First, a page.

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The Forgotten Costs of the Failed Peace Talks

Barring a late breakthrough, Kerry to return to U.S. after failed peace push

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US Secretary of State John Kerry steps off his plane upon his arrival at Queen Alia International Airport in Amman, Jordan on July 16, 2013. Kerry headed to Jordan on his sixth trip to the region as he tries to push Israelis and Palestinians back to peace talks.(MANDEL NGAN/AFP/Getty Images)

Unpacking and explaining decades of failed peace negotiations and many more decades of avoidable death, enmity, and damage is the craft of people smarter and more patient than I am. And when I say avoidable death and enmity, I’m talking generations of it, exacted not just in the chalky grounds of the Levant or its waters, pulsing with the sting of jellyfish this time of year, but across the world canvas, scrawled on its altars, chalkboards, subway stations, and whatever. And when I say damage, it’s not just material damage, but incalculable human damage–the failing of basic institutions, the fraying of the common thread, the profaning of the sacred, and the pompous churn of pundits and smart-asses like myself, who claim they foresaw this moment.

It’s easy to be blasé about something we didn’t expect to work, that something being the resumption of peace negotiations between the Israelis and the Palestinians after nearly five more years of lost time. John Kerry’s proposal for the talks was rejected by the Palestinians last night, but Kerry has traveled to Ramallah this evening in pursuit of a late breakthrough.

Nevertheless, the deck seems stacked. The Palestinian leadership between the West Bank and Gaza hasn’t reconciled, the half in Ramallah too busy preening for attention and the other half in Gaza literally begging its neighbor for fuel.

Even after the Arab League endorsed Secretary of State John Kerry’s framework for the peace talks, giving Ramallah permission to skip out on its ever-changing list of preconditions (more released prisoners? an airport?), as of last night, Palestinian President Mahmoud Abbas couldn’t convince (or wasn’t strong enough to convince) his friends that a $4 billion boost and the 1967 borders were enough to even get back to the table. This is after twice rejecting offers of over 90 percent of the West Bank in the past 13 years. This week’s EU boycott settlement while lacking in bite is clearly a disincentive for Palestinians to negotiate at all.

On the other side, Naftali Bennett, leader of the Jewish Home, may never have to make good on his threat to leave Netanyahu’s coalition (along with members of Netanyahu’s own Likud party no doubt) should the 1967 borders become the starting point for negotiations. Though it certainly could have helped, Israel couldn’t or wouldn’t offer a settlement freeze, like a patient refusing treatment because they don’t like their doctor.

While some have been mocking Kerry for his masochistic shuttling, leading even those who admired his moxie to question whether or not his time could be better spent fretting over Egypt, Iran, Syria, Russia, or China, I don’t think we’ve yet internalized what it could actually mean for this situation to continue as it has forever and ever. I know some may be salivating over the prospect of ferreting out the logistics of a workable one-state solution or are content with the perpetual ignoring of the other side (despite its perils), but that’s not what I’m talking about here.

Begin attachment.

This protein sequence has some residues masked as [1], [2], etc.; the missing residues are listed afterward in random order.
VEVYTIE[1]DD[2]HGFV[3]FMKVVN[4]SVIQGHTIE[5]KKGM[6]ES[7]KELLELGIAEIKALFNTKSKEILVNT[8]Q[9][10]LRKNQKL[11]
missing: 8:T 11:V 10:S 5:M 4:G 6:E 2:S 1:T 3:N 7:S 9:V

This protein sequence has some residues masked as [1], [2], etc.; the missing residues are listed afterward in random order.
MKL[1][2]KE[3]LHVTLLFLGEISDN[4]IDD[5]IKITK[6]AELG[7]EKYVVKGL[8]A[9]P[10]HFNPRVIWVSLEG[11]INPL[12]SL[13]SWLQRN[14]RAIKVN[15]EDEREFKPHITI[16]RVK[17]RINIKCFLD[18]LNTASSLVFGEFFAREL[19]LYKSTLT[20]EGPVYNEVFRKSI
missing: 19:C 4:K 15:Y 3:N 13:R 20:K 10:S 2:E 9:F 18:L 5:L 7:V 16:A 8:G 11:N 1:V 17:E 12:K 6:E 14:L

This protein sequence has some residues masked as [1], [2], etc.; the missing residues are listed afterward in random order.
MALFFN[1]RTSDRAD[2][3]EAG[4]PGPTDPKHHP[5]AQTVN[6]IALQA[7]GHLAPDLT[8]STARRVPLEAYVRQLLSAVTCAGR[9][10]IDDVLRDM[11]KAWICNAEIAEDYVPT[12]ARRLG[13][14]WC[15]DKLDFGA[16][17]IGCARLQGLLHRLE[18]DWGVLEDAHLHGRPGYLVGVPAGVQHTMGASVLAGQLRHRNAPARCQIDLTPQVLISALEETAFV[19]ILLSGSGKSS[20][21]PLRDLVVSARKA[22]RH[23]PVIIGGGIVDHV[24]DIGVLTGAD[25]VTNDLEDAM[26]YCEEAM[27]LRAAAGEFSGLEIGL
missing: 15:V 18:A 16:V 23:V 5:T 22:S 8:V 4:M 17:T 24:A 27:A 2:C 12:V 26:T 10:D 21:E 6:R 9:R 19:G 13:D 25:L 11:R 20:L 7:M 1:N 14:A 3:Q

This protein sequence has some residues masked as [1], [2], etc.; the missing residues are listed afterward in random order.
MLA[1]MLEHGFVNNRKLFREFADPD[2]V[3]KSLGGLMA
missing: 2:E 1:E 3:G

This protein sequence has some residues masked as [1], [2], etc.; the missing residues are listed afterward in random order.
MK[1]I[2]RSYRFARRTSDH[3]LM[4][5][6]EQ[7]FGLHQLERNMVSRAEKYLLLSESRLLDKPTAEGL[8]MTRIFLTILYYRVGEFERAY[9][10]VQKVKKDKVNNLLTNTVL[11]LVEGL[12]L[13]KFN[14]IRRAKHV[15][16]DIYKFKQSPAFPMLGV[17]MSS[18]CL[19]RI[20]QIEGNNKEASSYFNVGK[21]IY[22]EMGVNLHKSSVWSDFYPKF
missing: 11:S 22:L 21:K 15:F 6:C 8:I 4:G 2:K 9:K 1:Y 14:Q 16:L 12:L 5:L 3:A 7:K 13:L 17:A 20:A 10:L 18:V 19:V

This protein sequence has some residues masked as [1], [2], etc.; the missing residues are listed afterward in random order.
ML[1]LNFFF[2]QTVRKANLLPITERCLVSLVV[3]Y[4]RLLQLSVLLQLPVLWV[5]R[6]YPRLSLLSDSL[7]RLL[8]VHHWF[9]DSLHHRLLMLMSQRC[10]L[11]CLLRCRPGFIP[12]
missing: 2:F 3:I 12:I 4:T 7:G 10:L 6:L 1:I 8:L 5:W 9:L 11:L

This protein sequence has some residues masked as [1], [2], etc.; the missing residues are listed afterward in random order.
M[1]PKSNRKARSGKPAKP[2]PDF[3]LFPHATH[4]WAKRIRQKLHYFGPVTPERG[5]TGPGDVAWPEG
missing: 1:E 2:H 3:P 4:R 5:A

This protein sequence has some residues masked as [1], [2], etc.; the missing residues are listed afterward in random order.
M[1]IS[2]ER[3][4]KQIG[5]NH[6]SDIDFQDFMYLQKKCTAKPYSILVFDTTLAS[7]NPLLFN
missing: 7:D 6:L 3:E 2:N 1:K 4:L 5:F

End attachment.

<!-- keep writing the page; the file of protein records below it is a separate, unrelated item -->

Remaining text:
Yesterday, before the expectation of renewed peace negotiations (as silly as they were) went from hopeful to not, I caught up with an old friend of mine with who lives with his wife in Tel Aviv. We’d been out of touch because he had been busy moving apartments the past week in anticipation of the birth of his first child. A curious New Yorker, I couldn’t help but ask what it’s like to move apartments in Israel. He told me a few details that stuck me with all day. His movers were Palestinian. The driver/their boss was Jewish. During the shlep, one of the movers asked my friend to buy him a pack of cigarettes on the sly because he didn’t want to look weak in front of his coworkers during Ramadan.

On the ride over to the new apartment–in a vehicle leaden with all the worldly paraphernalia of a young American couple aiming to start a family in Israel–the driver fielded a phone call on speaker from a potential customer who wanted to haggle about the rate. Dissatisfied with his progress, the customer explained–in earshot of everyone–that he would rather give his money to Jews than to Arabs, but couldn’t if the price didn’t change. Upon hearing this, my friend relayed, the movers didn’t even flinch.

This is not my experience and, I’ve concluded, it probably will never be. But if there’s an American analogue for it, another moment that stuck with me was during a Passover seder I attended years ago with the family of an old girlfriend of mine in the suburbs of New Jersey. I don’t remember the exact context in which it came up, but one of the fathers at the seder explained to the children that as Jews we should never use weapons to kill others. He punctuated the simplest lesson with a quick dispensation for the soldiers of the IDF who have to kill to keep their families safe. One of his children nodded, understanding and probably not. There is the way that things are supposed to be and the way that things are.

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The Forgotten Costs of the Failed Peace Talks

Barring a late breakthrough, Kerry to return to U.S. after failed peace push

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